Meanwhile, Dr. Chang uses the Tecnis Symfony EDOF IOL as his go-to presbyopia-correcting IOL “because of its superior image quality, continuous range of vision, night vision symptom profile, and availability in a toric format,” he said. However, “if patients want better uncorrected near vision than I think I can provide with an EDOF IOL, I will offer a Tecnis multifocal IOL, in particular the +3.25 add (ZLB00) version, which provides an ideal reading distance for many patients.”
In Dr. Wong’s practice, while 95% of the presbyopia-correcting IOLs they implant are EDOF, they also go further to incorporate multifocals. In select cases, they implant a multifocal IOL in the second eye after implanting an EDOF IOL in the first. “By placing a multifocal lens in the second eye, we
can use the bimodal strength of the multifocal lens to give excellent far and near vision from the second eye while the Symfony lens placed in the first eye gives great far and mid-range vision,” he said.
Dr. Wong also finds EDOF IOLs useful when implanted bilaterally for monovision, with most patients tolerant of a 0.50 D myopic offset between the eyes. “The first eye is usually plano to –0.25 SEQ and the second eye is usually –0.25 to –0.75 D SEQ with the Symfony allowing great uncorrected far/mid and near vision,” he said.
Dr. Yeu also successfully uses the Symfony for monovision, but only offsets the non-dominant eye by –0.50 to –0.75, and only reserves this for patients who tolerated traditional monovision in soft contact lenses prior to cataracts forming. This micro-monovision “provides an excellent range of intermediate through near vision in the near eye, as compared to distance and either intermediate or near.” For the dominant eye, these patients may get another Symfony IOL but also do well with a monofocal IOL, which “often obviates any concerns for scotopic dysphotopsias.”
EDOF IOLs can expand a practice to include post-refractive cases. “Because the Symfony lens works well in eyes that have had prior LASIK and RK—which represents 35–40% of our surgical population—it has expanded the patient base of candidates who can optimize their vision with lens implant surgery,” Dr. Wong said. “We regularly implant EDOF lenses in patients with LASIK and up to 18 cut RK. The results have been fantastic to date.”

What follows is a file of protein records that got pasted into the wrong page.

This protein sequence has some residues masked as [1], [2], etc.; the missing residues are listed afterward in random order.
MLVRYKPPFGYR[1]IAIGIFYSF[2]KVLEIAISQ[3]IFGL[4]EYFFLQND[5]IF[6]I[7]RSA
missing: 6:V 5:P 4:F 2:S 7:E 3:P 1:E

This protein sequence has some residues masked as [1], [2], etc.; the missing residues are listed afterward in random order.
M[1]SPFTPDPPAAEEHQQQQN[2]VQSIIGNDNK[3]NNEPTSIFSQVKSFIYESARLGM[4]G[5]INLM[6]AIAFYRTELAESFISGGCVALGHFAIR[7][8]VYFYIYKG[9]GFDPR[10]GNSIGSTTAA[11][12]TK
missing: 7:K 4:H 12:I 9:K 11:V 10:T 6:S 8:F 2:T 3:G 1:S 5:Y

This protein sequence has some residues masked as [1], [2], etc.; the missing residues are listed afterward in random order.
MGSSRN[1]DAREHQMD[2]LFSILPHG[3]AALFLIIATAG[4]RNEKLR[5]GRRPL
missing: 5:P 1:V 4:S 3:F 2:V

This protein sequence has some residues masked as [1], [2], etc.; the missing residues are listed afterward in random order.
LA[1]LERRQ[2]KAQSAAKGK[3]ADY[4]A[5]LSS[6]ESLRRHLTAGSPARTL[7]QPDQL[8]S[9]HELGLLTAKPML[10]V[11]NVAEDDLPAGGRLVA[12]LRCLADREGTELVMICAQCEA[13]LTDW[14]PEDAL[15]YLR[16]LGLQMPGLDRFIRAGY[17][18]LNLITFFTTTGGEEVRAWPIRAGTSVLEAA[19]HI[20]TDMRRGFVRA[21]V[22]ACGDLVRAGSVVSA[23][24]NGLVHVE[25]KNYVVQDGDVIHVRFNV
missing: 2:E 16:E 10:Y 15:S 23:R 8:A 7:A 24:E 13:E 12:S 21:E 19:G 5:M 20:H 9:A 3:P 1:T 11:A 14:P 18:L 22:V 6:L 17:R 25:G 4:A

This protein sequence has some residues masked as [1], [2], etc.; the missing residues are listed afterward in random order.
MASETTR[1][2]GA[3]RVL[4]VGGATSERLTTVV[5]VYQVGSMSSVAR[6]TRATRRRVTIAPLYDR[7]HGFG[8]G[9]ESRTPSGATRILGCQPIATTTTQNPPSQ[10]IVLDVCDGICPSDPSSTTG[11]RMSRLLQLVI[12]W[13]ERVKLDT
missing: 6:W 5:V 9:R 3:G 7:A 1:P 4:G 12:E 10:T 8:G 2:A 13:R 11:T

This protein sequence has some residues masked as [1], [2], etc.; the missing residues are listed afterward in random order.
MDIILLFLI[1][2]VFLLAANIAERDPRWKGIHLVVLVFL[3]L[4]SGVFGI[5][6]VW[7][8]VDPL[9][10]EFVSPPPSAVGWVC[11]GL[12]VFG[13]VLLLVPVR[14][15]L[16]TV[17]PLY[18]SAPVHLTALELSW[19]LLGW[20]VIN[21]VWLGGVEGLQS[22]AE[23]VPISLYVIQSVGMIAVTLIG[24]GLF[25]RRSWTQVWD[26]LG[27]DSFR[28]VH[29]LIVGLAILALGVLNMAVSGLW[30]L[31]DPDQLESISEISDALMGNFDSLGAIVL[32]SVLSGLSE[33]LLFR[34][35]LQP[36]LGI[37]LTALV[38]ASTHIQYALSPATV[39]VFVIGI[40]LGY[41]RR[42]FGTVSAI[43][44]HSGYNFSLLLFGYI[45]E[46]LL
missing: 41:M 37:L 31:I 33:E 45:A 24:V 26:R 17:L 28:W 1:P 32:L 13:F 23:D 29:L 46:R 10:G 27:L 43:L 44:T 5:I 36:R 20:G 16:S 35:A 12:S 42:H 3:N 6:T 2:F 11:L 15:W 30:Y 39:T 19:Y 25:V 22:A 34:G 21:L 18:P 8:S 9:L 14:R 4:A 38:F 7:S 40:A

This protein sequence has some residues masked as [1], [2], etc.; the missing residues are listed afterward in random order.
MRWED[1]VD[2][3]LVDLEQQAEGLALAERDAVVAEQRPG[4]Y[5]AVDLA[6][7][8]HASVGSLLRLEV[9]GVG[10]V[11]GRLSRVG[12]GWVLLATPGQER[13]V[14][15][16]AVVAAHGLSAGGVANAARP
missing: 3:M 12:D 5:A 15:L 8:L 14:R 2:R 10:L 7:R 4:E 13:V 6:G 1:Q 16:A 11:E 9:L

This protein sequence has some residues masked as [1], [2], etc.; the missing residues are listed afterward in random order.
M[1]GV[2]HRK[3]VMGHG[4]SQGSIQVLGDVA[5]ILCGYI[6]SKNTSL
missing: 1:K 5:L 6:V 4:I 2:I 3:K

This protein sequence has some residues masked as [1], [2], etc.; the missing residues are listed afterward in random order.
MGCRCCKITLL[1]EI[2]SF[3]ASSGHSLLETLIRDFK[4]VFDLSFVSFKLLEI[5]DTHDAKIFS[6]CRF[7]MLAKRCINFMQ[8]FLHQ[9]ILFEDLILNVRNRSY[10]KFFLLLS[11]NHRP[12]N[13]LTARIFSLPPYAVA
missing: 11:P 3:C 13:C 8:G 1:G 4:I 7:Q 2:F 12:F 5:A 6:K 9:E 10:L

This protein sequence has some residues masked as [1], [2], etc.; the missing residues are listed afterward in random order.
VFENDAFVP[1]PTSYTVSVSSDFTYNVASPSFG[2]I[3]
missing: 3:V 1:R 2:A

“Prior to the introduction of EDOF lenses, we used multifocal lenses extensively with great results,” Dr. Wong said. “The EDOF results have exceeded the results we could achieve with the multifocal lenses overall.”

About the doctors
Daniel Chang, MD
Cataract and refractive surgeon
Empire Eye & Laser Center
Bakersfield, California

James Loden, MD
Founder and president
Loden iVision Centers
Nashville, Tennessee

Shannon Wong, MD
Austin Eye
Austin, Texas

Elizabeth Yeu, MD
Assistant professor of ophthalmology
Eastern Virginia Medical School
Partner, Virginia Eye Consultants
Norfolk, Virginia

Financial interests
Chang: AcuFocus, Johnson & Johnson Vision
Loden: Johnson & Johnson Vision
Wong: Johnson & Johnson Vision
Yeu: Alcon, Carl Zeiss Meditec, Johnson & Johnson Vision

Contact information
Loden: lodenmd@lodenvision.com
Wong: shannon@austineye.com
Yeu: eyeulin@gmail.com

EDOF fundamentals What they are, how and when to use them EDOF fundamentals What they are, how and when to use them